2006-11-01

149

Assessment of cattle genetic introgression into domestic yak populations using mitochondrial and microsatellite DNA markers  

Science.gov (United States)

Hybridization between yak Poephagus grunniens and taurine Bos taurus or indicine B. indicus cattle has been widely practiced throughout the yak geographical range, and gene flow is expected to have occurred between these species. To assess the impact of cattle admixture on domestic yak, we examined 1076 domestic yak from 29 populations collected in China, Bhutan, Nepal, India, Pakistan, Kyrgyzstan, Mongolia and Russia using mitochondrial DNA and 17 autosomal microsatellite loci. A cattle diagnostic marker-based analysis reveals cattle-specific mtDNA and/or autosomal microsatellite allele introgression in 127 yak individuals from 22 populations. The mean level of cattle admixture across the populations, calculated using allelic information at 17 autosomal microsatellite loci, remains relatively low (mYcattle = 2.66 ± 0.53% and Qcattle = 0.69 ± 2.58%), although it varies a lot across populations as well as among individuals within population. Although the level of cattle admixture shows a clear geographical structure, with higher levels of admixture in the Qinghai-Tibetan Plateau and Mongolian and Russian regions, and lower levels in the Himalayan and Pamir Plateau region, our results indicate that the level of cattle admixture is not significantly correlated with the altitude across geographical regions as well as within geographical region. Although yak-cattle hybridization is primarily driven to produce F1 hybrids, our results show that the subsequent gene flow between yak and cattle took place and has affected contemporary genetic make-up of domestic yak. To protect yak genetic integrity, hybridization between yak and cattle should be tightly controlled.

Qi, X B; Jianlin, H; Wang, G; Rege, J E O; Hanotte, O

2010-01-01

150

Seismic triggering of landslides, Part A: Field evidence from the Northern Tien Shan  

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Full Text Available Landslides triggered by strong earthquakes often caused most of the global damage and most of all casualties related to the events, such as shown by the M = 7.7 Peru earthquake in 1970, by the M = 7.6 El Salvador earthquake in 2001 or by the M = 7.4 Khait (Tajikistan earthquake in 1949. The obvious impact of a landslide on the population is directly related to its movement. Yet, prediction of future failure potential and hence future risk to population is necessary in order to avoid further catastrophes and involves the analyses of the origin of seismic instability. The seismic landslide potential is mainly determined by the interaction between the regional seismic hazard and local geological conditions. At a local scale, seismic factors interfering with geological conditions can produce site-specific ground motions. The influence of such Site Effects on instability is the principal topic of this paper, which is divided into two parts, A and B. The present Part A is concerned with the correlation of field data with observed instability phenomena. Field data were obtained on mainly three landslide sites in the Northern Tien Shan Mountains in Kyrgyzstan, Central Asia. Geophysical prospecting, earthquake recordings, geological observation, trenching and geotechnical tests were the main investigation tools. The collected information gives an insight in the geological background of the slope failure and allows us to roughly infer failure mechanisms from field evidence. A detailed analysis of the susceptibility of a mechanism to specific geological conditions will be shown in Part B.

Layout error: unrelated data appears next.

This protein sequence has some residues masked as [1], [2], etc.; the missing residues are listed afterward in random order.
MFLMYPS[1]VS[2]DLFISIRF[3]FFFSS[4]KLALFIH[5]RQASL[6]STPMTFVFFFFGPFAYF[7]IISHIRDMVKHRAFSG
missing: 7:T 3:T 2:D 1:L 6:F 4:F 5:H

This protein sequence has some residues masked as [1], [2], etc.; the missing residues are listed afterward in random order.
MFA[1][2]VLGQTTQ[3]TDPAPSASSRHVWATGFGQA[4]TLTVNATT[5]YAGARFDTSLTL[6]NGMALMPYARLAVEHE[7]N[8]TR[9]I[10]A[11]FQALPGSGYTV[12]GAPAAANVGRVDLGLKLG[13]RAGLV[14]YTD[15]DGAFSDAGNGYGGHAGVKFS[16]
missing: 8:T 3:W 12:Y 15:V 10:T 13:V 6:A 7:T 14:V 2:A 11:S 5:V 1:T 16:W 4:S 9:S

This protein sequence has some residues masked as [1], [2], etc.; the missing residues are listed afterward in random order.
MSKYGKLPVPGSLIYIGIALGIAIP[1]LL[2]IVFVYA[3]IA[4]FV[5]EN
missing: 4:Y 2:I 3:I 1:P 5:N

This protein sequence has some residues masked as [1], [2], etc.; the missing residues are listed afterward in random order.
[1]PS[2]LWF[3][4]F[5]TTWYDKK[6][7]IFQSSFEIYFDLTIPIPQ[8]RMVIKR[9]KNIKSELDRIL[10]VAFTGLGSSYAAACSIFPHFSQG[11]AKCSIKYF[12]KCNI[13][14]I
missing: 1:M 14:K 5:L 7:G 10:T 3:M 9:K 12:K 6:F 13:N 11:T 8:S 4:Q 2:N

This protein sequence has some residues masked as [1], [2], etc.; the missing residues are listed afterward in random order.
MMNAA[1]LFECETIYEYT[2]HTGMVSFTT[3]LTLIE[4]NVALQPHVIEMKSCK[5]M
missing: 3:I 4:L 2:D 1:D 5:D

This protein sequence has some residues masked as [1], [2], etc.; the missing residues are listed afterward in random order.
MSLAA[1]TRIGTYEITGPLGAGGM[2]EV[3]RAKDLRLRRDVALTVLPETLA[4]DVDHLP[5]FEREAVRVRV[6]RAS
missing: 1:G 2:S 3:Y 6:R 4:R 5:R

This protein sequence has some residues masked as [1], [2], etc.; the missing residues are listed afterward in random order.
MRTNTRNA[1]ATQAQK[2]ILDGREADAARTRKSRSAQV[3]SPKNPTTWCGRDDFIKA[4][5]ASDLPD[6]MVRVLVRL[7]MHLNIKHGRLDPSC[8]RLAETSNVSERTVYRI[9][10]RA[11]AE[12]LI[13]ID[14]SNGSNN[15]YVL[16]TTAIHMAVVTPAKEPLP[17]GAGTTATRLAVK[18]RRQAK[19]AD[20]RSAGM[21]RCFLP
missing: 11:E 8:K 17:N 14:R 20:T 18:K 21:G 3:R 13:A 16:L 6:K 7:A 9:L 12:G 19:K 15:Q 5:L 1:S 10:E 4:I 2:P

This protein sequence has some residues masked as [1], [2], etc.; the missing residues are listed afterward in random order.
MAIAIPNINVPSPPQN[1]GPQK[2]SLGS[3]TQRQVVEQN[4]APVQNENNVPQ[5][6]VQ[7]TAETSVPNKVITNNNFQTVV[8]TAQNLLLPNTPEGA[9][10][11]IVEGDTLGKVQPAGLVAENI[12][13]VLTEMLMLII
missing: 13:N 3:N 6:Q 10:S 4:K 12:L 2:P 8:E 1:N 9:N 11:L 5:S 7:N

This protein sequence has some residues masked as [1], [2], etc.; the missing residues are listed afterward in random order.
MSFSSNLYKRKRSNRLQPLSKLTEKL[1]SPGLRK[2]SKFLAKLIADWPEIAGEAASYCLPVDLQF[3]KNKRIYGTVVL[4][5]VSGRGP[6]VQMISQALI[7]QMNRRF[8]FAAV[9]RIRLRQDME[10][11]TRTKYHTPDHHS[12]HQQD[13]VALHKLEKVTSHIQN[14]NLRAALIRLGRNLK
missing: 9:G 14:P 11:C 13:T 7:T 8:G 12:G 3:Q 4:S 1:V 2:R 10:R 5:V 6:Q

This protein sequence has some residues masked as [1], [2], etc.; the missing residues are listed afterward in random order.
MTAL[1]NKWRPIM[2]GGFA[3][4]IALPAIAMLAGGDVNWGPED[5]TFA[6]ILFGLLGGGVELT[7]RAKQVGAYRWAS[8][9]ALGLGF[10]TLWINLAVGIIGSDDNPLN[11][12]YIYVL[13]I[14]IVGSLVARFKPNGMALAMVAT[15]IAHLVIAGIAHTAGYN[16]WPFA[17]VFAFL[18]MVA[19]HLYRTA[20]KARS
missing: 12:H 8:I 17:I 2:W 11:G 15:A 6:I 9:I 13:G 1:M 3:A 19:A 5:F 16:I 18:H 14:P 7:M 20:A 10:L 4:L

H.-B. Havenith

2003-01-01

151

Exhumation of Basement-cored Uplifts: Example of the Kyrgyz Range Quantified with Apatite Fission-track Thermochronology  

Science.gov (United States)

The Kyrgyz Range, the northernmost portion of the Kyrgyzstan Tien Shan, displays topographic evidence for lateral propagation of surface uplift and exhumation. The highest and most deeply dissected segment lies in the center of the range. To the east, topography and relief decrease, and preserved remnants of a Cretaceous regional erosion surface imply minimal amounts of bedrock exhumation. The timing of exhumation of range segments defines the lateral propagation rate of the range-bounding reverse fault and quantifies the time and erosion depth needed to transform a mountain range from a juvenile to a mature morphology. New apatite fission-track (AFT) data from three transects from the eastern Kyrgyz Range, combined with published AFT data, demonstrate that the range has propagated over 110 km eastwards over the last 7-11 Myr. Based on the thermal and topographic evolutionary history, we present a model for a time-varying exhumation rate driven by rock uplift and changes in erodability and the time scale of geomorphic adjustment to surface uplift. Easily eroded, Cenozoic sedimentary rocks overlying resistant basement control early, rapid exhumation and slow surface upliftrates. As increasing amounts of resistant basement are exposed, exhumation rates decrease while surface uplift rates are sustained or increase, thereby growing topography. As the range becomes high enough to cause ice accumulation and develop steep river valleys, fluvial and glacial erosion become more powerful and exhumation rates once again increase. Independently determined range-noma1 shortening rates have also varied over time, suggesting a feedback between erosional efficiency and shortening rate.

Sobel, Edward R.; Oskin, Michael; Burbank, Douglas; Mikolaichuk, Alexander

2005-01-01

152

An Assessment of Antibiotics Prescribed at the Secondary Health-Care Level in the Kyrgyz Republic